The Global Citizen: Lubanga
Today, the International Criminal Court's (ICC) first trial was completed with the sentencing of Thomas Lubanga Dyilo to fourteen years in prison. Lubanga, of the Democratic Republic of Congo, was found guilty by the Court in March of conscripting child soldiers for use in battle.
This first sentencing is certainly a landmark moment for the ICC. It's good to see the Court complete a trial and ensure that a vicious warlord will be put away, though it's a bit disheartening to see the length of the sentence is shorter than what the ICC Prosecutor had recommended. The prosecution had asked for Lubanga to serve 30 years for his crimes. His sentence is further reduced because the six years he's been in custody will count toward his incarceration, so he will only serve an additional eight years (with the possibility of getting out even sooner due to good behavior).
With all that said, I'm still happy to see some measure of justice done in today's sentencing of Lubanga. I'm proud to see the ICC reach this milestone moment, and I hope this sentence brings some measure of peace to Lubanga's victims and their families. I look forward to a future in which the Court succeeds in putting many other war criminals behind bars where they belong.
March 14, 2012 marks an extraordinary moment in world history. This morning, the International Criminal Court (ICC) completed its very first trial, convicting Thomas Lubanga Dyilo of forcing children to serve as soldiers in the civil war in the Democratic Republic of the Congo. More than 74 million viewers have watched Invisible Children's Kony 2012 video, calling for the arrest and ICC trial of Joseph Kony. But few are aware that Lubanga, a man as despicable as Kony, has laid the groundwork for the kind of trial that Joseph Kony surely deserves.
During the trial, witnesses detailed how Lubanga and his men forced child soldiers to rape, kill and plunder. Commanders abducted children and forced them to commit terrible acts, including killing their parents - acts designed to cut off the abducted children from their families and communities. Witnesses reported that young girls were abducted by Lubanga's commanders to serve as their 'wives' and sexual slaves. Girls who were raped by commanders faced brutal violence, disease, forced pregnancy, and did not receive adequate medical care when needed.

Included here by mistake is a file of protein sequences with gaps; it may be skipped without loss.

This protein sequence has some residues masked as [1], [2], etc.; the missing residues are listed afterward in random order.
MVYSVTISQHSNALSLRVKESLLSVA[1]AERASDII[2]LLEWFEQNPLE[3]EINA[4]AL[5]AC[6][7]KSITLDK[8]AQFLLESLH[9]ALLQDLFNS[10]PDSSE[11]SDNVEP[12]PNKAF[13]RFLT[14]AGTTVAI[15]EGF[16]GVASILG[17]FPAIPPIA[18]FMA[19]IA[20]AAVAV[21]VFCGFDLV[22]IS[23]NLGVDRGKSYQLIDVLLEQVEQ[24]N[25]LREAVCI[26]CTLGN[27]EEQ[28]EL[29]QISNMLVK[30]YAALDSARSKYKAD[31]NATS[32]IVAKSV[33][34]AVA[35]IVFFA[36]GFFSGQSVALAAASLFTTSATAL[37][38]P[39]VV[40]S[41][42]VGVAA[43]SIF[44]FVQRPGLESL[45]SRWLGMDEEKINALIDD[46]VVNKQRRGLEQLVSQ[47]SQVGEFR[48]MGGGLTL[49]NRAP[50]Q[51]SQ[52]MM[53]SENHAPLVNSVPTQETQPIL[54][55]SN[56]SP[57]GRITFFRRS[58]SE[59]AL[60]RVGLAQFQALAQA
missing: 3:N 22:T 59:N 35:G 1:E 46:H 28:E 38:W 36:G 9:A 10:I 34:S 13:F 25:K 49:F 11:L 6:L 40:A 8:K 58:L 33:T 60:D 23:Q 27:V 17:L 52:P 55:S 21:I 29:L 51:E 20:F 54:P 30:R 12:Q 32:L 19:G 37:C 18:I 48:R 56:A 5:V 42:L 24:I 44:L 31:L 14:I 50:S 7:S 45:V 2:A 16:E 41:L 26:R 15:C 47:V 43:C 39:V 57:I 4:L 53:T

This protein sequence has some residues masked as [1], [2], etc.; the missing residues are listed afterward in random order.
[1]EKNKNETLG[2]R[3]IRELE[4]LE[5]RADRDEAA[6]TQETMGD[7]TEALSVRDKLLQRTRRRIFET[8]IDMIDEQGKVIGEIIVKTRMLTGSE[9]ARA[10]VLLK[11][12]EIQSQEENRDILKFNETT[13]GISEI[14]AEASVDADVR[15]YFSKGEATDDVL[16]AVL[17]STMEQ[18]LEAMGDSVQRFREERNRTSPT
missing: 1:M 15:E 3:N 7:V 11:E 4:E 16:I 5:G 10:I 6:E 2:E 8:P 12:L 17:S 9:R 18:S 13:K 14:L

Witness 229, a former child soldier and one of Lubanga's victims, testified that he was abducted on his way home from school, drugged and forced to travel for days to a military training camp. During training, the children were forced to follow strict disciplinary rules. The witness testified,
The International Criminal Court (ICC) announced yesterday that it will release a verdict in the trial of Thomas Lubanga Dyilo on March 14th. This will mark an important milestone for the Court: its first verdict and completed trial since its creation.
Lubanga is accused by the Court of conscripting child soldiers in battle in the Democratic Republic of Congo (DRC). He is alleged to be the founder of Union des Patriotes Congolais (UPC) and the Forces patriotiques pour la libération du Congo (FPLC); the former Commander-in-Chief of the FPLC, and president of the UPC. He is charged with war crimes including enlisting and conscripting child soldiers under the age of 15 into the FPLC. His trial began in January 2009 and concluded last August 2011.
We will update you with further information when the verdict in the Lubanga trial is announced.
It appears that the International Criminal Court (ICC) is still on track to issue a verdict in its first completed trial by early 2012, according to a recent announcement by Court judges.
The trial of Thomas Lubanga Dyilo wrapped up in August with closing arguments by both defense and prosecution. Lubanga is charged by the ICC with conscripting child soldiers under the age of 15 into battle in the Democratic Republic of Congo (DRC). Citizens for Global Solutions will provide updates on the verdict when it is released.
Today and tomorrow, the International Criminal Court (ICC) will be hearing closing arguments in the trial of Thomas Lubanga Dyilo, accused by the Court of conscripting child soldiers in battle in the Democratic Republic of Congo (DRC). This marks an important milestone for the Court: the long-awaited conclusion of the first completed trial since its creation.
Lubanga is alleged to be the founder of Union des Patriotes Congolais (UPC) and the Forces patriotiques pour la libération du Congo (FPLC); the former Commander-in-Chief of the FPLC, and president of the UPC. He is charged with war crimes including enlisting and conscripting child soldiers under the age of 15 into the FPLC. His trial began in January 2009.
The closing arguments are scheduled to wrap up tomorrow, and a verdict in the Lubanga case is expected early next year.
The Lubanga trial at the International Criminal Court in The Hague resumed on January 7th. Thomas Lubanga is the alleged leader of the Union des Patriotes Congolais (UPS) militia which was involved in the Ituri region conflict in the Democratic Republic of Congo, 2002-2003. The ICC investigation into the situation in Ituri has also led to arrest warrants for Germain Katanga and Mathieu Ngudjolo Chui who are both in ICC custody, and Bosco Ntaganda who remains at large.
Lubanga has pleaded not guilty to the three war crimes charges against him. The charges include: the enlistment and conscription of children under the age of 15 years and using them to participate actively in hostilities. Lubanga was the first suspect to be arrested and transferred to the ICC where he currently remains in custody as the trial continues. The prosecution finished presenting their case on July 14, 2009 after calling 28 witnesses over 74 days of hearings. The defense will call around 30 witnesses and the proceedings are expected to last several months.
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